My advice remains the same.  If you bought stocks and/or mutual funds when I recommended it just before the war in Iraq, I would now look to take profits and put that money under the direction of a professional market timer.

The implosion in the bond market seems to have run its course, for the time being.  The yield on the 10-year Treasury note spiked from 3.1% to 4.5% in just a month.  This is occurring in part because the economy is improving, in part because the Fed did not move in to stop it (as was widely expected) and in part because rates overshot on the downside.  Investors who came late to the bond party have been hammered.

I have been warning for several months that the Treasury bond market was overshooting, and that investors should reduce exposure, either by moving to corporate or high-yield bonds, or just taking profits.  Hopefully, you did that. 

Our recommended bond market timer side-stepped the carnage in bonds recently and is still nicely profitable for the year.  I look for bonds to move in a fairly broad trading range for the balance of this year.  If so, a market timing strategy should do well.

Suddenly, There’s Al Gore Again

Just two weeks ago in the July 29 issue of this E-Letter, I noted the following.  “…with Bush’s approval ratings down significantly, and with the current group of Dem wannabes doing so poorly, there is increasing speculation that Hillary may jump in the race if Bush’s numbers continue to fall. There are even rumors that Al Gore may be reconsidering his decision not to run, especially if Bush’s numbers were to fall significantly more.”

Last Thursday, none other than Al Gore came out of the woodwork to make a major policy speech after being absent from the political scene for the last 2½ years.   Gore spoke to apprx. 500 party faithfuls who gathered at New York University in Manhattan.

In his typical lecturing style, Gore attacked the Bush administration on numerous fronts.  He began with Iraq and stated that he was opposed to the war and would not have used force to remove Saddam Hussein.  He recycled the “blood-for-oil” claim, the WMD issue, the Niger/uranium issue, the post-war mismanagement issue, and on and on.  He blasted Bush over tax cuts and other domestic issues.  He basically concluded that the Bush administration is full of people who are not only dishonest but also dangerous.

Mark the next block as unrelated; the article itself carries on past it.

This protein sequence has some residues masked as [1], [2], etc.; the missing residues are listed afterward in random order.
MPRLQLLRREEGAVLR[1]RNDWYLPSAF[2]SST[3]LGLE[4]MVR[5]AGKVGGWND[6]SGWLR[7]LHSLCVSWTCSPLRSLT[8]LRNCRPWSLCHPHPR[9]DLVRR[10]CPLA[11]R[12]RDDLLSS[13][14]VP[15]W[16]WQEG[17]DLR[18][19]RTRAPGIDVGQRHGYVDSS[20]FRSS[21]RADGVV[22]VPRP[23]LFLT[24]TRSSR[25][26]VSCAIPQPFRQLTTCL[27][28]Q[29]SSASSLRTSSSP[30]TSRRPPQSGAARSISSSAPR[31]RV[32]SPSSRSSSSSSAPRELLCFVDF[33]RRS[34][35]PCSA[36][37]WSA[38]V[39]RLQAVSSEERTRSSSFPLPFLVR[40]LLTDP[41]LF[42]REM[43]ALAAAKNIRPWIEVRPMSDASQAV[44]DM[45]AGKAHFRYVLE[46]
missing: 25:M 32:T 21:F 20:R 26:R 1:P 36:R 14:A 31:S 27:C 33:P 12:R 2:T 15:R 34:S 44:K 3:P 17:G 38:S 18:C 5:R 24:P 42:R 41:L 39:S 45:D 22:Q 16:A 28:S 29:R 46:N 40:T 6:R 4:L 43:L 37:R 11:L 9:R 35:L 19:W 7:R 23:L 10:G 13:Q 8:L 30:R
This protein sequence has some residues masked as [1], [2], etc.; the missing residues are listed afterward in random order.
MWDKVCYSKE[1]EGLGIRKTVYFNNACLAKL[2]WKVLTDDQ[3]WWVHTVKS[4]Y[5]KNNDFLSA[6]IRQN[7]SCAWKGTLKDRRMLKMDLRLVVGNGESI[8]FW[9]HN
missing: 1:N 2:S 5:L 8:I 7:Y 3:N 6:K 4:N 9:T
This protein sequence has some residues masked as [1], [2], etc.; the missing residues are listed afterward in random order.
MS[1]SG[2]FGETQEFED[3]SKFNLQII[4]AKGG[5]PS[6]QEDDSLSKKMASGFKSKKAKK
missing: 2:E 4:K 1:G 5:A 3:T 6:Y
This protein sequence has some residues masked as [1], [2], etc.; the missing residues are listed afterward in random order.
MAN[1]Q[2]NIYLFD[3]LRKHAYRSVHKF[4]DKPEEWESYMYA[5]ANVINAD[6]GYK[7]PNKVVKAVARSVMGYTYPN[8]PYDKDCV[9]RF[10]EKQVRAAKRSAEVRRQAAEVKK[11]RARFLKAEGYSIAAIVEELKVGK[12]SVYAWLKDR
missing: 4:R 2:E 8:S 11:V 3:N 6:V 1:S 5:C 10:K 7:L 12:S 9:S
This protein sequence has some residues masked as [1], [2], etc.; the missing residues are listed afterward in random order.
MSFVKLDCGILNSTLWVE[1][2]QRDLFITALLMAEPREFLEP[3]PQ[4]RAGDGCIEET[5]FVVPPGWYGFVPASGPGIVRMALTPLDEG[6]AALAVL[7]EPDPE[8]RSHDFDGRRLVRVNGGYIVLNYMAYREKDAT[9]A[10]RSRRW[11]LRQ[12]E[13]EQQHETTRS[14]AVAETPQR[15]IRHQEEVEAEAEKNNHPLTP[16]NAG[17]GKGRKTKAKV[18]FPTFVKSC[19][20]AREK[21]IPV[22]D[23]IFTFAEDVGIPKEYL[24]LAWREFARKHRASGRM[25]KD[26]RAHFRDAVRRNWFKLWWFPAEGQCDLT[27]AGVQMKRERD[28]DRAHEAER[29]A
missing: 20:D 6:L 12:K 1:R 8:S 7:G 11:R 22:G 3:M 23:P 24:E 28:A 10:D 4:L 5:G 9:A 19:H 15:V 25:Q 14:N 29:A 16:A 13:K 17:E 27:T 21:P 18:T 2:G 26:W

The question on everyone’s mind is whether this speech was the opening salvo for a run against Bush in 2004, or whether Gore is simply trying to help the current group of Dem hopefuls by saying things they aren’t comfortable saying themselves.  At this point, most political observers believe it’s the latter.  Even Gore himself said that he intends to endorse one of the current hopefuls.  But is that the real story?

A Problem For Hillary

If Gore were to enter the race, he would trounce any of the current candidates, including Dean, based on the latest polls.  And as we all remember, he actually beat Bush in the popular vote in 2000.  So, if Gore decides to run, he would actually have a chance to win, unlike the current group of wannabes (although I’m not sure how good his chances are if he continues the far-left rhetoric he used last week).

In recent weeks, I have raised the question of whether the Clintons and DNC chairman Terry McAuliffe have written-off the 2004 election, with plans to run Hillary in 2008.  They may be content with the current group of wannabes, none of whom could beat Bush today, thus assuring that Hillary would not have to unseat a Democrat incumbent in ’08.  Obviously, I don’t know if this is true, but a lot of other people think it’s a possibility.

It was reported that one of those urging Gore to run is Mario Cuomo, the former governor of New York.  There is reportedly no love lost between the Cuomos (Mario and son Andrew) and the Clintons.  It may well be that Cuomo and the others urging Gore to run may be doing so precisely in an effort to block Hillary in ’08.

If Gore were to win in ’04 he would certainly run again in ’08, so it would be 2012 before Hillary would get another chance.  At that point, Hillary would be 65 years old and 12 years out of the limelight.